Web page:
Eric Goldin | Some People Are Worth Melting For

SCV Voices: Guest Commentary
SCV Voices: Guest Commentary
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Many Disney films have a remarkable way of showcasing compelling themes wrapped in a witty package that appeals to both adults and children. They never get too complicated, but these movies don’t shy away from presenting thoughtful and emotionally impacting realities about life. 

Entertainment geared toward children is often rife with dumb plots and cliché platitudes that do nothing to stimulate a young mind, but Disney is not afraid of putting deep concepts in their stories. The Disney movie that perhaps best encapsulates what a good children’s film should be is “Frozen.”

The first time a person watches “Frozen” they might walk away with a slightly wrong impression of it. On the surface, it’s standard fare for a film of this genre, seemingly only offering superficial entertainment. 

“Frozen” definitely contains some elements that are very common in these kinds of movies. It has many over-the-top characters such as Olaf the snowman and the mystical troll tribe. Throughout the film, there are musical scores so grand that they almost seem too majestic for this simple tale. There are many funny lines in the dialogue, and it has tons of goofy moments. It even has a happily ever after ending that concludes with the heroes joyously celebrating their victory while all of the villains get punished. It’s easy to see how somebody could disregard this movie as a bunch of nonsense. 

However, if you watch it with a keener eye, it’s clear that the plot has an incredible message.

Agape love, a bond more powerful than all others, is the incredible central theme of “Frozen.” This movie demonstrates how the most potent force in the world truly is self-sacrificing love. The main characters are Elsa and Anna, two sisters who cherish each other more than anything else in the world. 

Elsa was born with innate magic, having the ability to manipulate ice and snow to create amazing things. They were born into the royal family of Arendelle, and Elsa, the eldest child, knows one day she’s going to be anointed queen and undertake tremendous responsibility. However, as young kids, they live a relatively care-free life and enjoy having fun playing with Elsa’s special powers.

Things take a dark turn when Elsa accidentally injures Anna with an ice beam. Anna recovers with the help of a mystical troll tribe, but Elsa is greatly traumatized by the incident. She believes her powers are too volatile and vows to contain it for the safety of her family and the kingdom. Even though Elsa enjoyed using these supernatural skills, she makes the tough decision to stifle them. 

The troll tribe wipes the memories Anna has of Elsa’s magical powers. From that moment, Elsa keeps her distance from Anna because she’s petrified that she’ll accidentally end up killing her. Elsa isolates herself from the rest of the world and chooses a secluded lifestyle so she won’t ever cause another person harm.

On the night that Elsa comes of age and is officially anointed the ruler of Arendelle, she gets into a heated argument with Anna. With her temper brewing, Elsa’s powers are accidentally triggered, and after being contained for so many years, it unleashes a powerful flurry that encapsulates the whole kingdom in ice. Elsa quickly runs away and reaches a remote mountain where she can be alone for the rest of her life, totally cutting herself off from society. She’s willing to give up her title of queen and all of the privileges that come with it just so everybody else can be safe.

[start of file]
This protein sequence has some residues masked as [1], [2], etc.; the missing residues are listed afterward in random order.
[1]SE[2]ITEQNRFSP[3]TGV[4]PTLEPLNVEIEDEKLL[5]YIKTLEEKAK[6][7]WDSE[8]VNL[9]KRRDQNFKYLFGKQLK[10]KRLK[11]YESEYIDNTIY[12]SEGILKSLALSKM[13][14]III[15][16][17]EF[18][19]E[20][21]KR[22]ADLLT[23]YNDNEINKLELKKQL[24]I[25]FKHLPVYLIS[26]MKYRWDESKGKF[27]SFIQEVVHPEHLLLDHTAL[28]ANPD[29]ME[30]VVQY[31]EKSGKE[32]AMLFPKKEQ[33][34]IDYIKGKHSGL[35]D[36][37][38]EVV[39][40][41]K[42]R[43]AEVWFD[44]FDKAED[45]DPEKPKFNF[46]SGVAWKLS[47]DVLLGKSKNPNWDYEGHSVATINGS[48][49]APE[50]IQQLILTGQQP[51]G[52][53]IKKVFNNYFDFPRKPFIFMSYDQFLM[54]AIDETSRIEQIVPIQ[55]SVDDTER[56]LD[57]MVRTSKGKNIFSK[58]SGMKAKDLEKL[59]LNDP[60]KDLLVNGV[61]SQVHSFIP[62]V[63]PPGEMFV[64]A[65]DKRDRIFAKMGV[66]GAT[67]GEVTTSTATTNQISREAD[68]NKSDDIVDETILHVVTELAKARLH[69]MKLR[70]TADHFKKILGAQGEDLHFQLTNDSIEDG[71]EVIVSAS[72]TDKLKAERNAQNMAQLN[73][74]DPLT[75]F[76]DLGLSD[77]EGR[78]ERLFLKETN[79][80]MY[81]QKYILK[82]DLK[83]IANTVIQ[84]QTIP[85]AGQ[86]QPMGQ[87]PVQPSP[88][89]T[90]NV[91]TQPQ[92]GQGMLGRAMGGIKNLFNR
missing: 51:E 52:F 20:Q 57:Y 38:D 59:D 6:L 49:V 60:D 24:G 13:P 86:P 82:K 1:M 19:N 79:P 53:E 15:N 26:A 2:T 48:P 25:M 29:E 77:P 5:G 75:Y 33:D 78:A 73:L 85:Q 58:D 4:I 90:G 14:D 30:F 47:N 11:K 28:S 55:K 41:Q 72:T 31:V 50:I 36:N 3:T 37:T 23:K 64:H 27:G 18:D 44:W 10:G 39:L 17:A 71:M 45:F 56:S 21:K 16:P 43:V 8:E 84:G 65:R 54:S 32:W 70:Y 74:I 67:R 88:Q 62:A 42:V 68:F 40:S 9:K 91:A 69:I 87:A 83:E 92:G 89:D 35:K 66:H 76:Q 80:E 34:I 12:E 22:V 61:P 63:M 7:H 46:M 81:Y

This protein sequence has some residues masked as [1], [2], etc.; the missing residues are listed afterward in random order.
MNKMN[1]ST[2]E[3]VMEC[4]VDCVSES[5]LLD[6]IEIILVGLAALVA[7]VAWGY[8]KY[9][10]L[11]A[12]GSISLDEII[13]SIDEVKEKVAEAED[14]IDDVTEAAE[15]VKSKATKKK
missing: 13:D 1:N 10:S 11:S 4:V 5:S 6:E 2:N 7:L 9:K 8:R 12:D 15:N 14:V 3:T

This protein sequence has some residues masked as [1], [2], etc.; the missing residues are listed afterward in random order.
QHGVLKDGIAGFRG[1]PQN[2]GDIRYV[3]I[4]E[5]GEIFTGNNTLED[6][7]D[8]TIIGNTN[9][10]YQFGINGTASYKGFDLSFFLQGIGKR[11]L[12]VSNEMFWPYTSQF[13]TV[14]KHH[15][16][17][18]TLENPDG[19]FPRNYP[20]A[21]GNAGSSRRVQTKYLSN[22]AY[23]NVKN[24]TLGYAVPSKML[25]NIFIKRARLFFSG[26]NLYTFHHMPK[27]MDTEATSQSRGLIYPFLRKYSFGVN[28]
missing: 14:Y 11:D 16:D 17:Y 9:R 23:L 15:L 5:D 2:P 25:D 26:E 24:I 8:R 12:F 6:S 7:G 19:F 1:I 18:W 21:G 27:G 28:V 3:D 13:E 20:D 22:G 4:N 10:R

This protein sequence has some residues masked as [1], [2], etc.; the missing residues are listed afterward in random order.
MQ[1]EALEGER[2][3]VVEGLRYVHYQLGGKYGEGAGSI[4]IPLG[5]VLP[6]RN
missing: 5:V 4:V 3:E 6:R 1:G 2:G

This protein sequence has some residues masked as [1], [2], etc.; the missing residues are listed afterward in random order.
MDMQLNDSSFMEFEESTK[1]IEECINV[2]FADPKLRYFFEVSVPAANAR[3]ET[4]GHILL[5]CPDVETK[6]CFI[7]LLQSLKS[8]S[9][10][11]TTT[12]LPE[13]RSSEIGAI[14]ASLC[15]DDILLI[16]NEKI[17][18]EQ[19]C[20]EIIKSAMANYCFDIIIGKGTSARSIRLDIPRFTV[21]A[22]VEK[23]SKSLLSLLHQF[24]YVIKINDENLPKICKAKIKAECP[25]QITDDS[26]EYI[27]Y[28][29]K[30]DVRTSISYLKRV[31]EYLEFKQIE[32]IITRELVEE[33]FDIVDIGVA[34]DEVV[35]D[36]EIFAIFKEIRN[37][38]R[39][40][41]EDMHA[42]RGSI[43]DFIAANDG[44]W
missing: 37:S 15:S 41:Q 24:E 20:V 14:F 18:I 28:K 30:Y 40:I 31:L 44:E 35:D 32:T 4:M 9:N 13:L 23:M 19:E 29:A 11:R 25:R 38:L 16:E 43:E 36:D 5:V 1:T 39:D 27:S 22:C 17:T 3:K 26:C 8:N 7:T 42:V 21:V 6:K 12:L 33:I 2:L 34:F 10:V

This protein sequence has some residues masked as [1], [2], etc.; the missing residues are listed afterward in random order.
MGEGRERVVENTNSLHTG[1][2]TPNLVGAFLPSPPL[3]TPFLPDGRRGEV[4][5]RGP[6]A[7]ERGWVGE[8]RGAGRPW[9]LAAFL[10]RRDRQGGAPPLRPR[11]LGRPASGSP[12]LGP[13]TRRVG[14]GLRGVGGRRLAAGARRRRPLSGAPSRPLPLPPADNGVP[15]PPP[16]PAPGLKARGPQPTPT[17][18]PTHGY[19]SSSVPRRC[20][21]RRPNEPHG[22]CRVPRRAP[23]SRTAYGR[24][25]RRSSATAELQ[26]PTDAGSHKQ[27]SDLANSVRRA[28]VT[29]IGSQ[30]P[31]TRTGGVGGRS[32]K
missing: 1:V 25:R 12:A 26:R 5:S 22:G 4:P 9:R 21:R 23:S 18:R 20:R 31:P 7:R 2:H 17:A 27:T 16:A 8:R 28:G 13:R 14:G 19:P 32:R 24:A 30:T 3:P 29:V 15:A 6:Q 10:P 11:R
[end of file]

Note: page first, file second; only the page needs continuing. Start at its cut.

Elsa doesn’t realize she has inadvertently caused Arendelle to be shrouded in an eternal winter. Anna takes it upon herself to brave the immense cold, so she can bring back her sister and save everybody. She is willing to go on a harrowing trek to help rescue the nation she loves and not give up on her sister. Even though Anna knows her sister’s powers are very unstable, and that she would be putting her life in grave danger to go near Elsa, she disregards her own safety in favor of convincing Elsa to come back and save the kingdom. After braving extreme weather conditions with the help of Kristoff, a friendly mountain man, Anna finds Elsa and tries to plead with her to go back to Arendelle. Elsa refuses, and in a moment of unbridled rage where she can’t contain her powers, accidentally shoots an ice beam at Anna’s heart. Anna slowly starts to freeze to death, and only an act of true love can save her.

Toward the end of the film, after many events filled with dramatic tension, Elsa is sentenced to death after the two-faced evil prince Hans falsely accuses her of intentionally murdering Anna. At the same time, Anna, who is not dead yet, believes she needs to kiss Kristoff to stop the ice from overcoming her body. On the brink of death, as she’s running toward Kristoff, Anna sees that Elsa is about to get beheaded, and she quickly puts herself between Elsa and the sword. Anna was willing to give her own life so Elsa’s could be spared. Anna seemingly freezes to death, and it looks like Elsa’s worst nightmare has indeed come true. Devastated by the loss of her sister, Elsa starts to weep uncontrollably, and her tears fall on Anna’s frozen body. 

At that moment, Anna miraculously unfreezes and it becomes clear that the “act of true love” was her self-sacrifice for her sister. This act saved both of their lives, and Elsa realizes that with the embrace of love and affection, she can control her powers. Elsa unfreezes Arendelle and liberates it from the brutal winter. 

“Frozen” shows us that we should never underestimate the astounding strength of a love so strong where people are willing to lay down their lives for others. 

Eric Goldin is a Santa Clarita resident.

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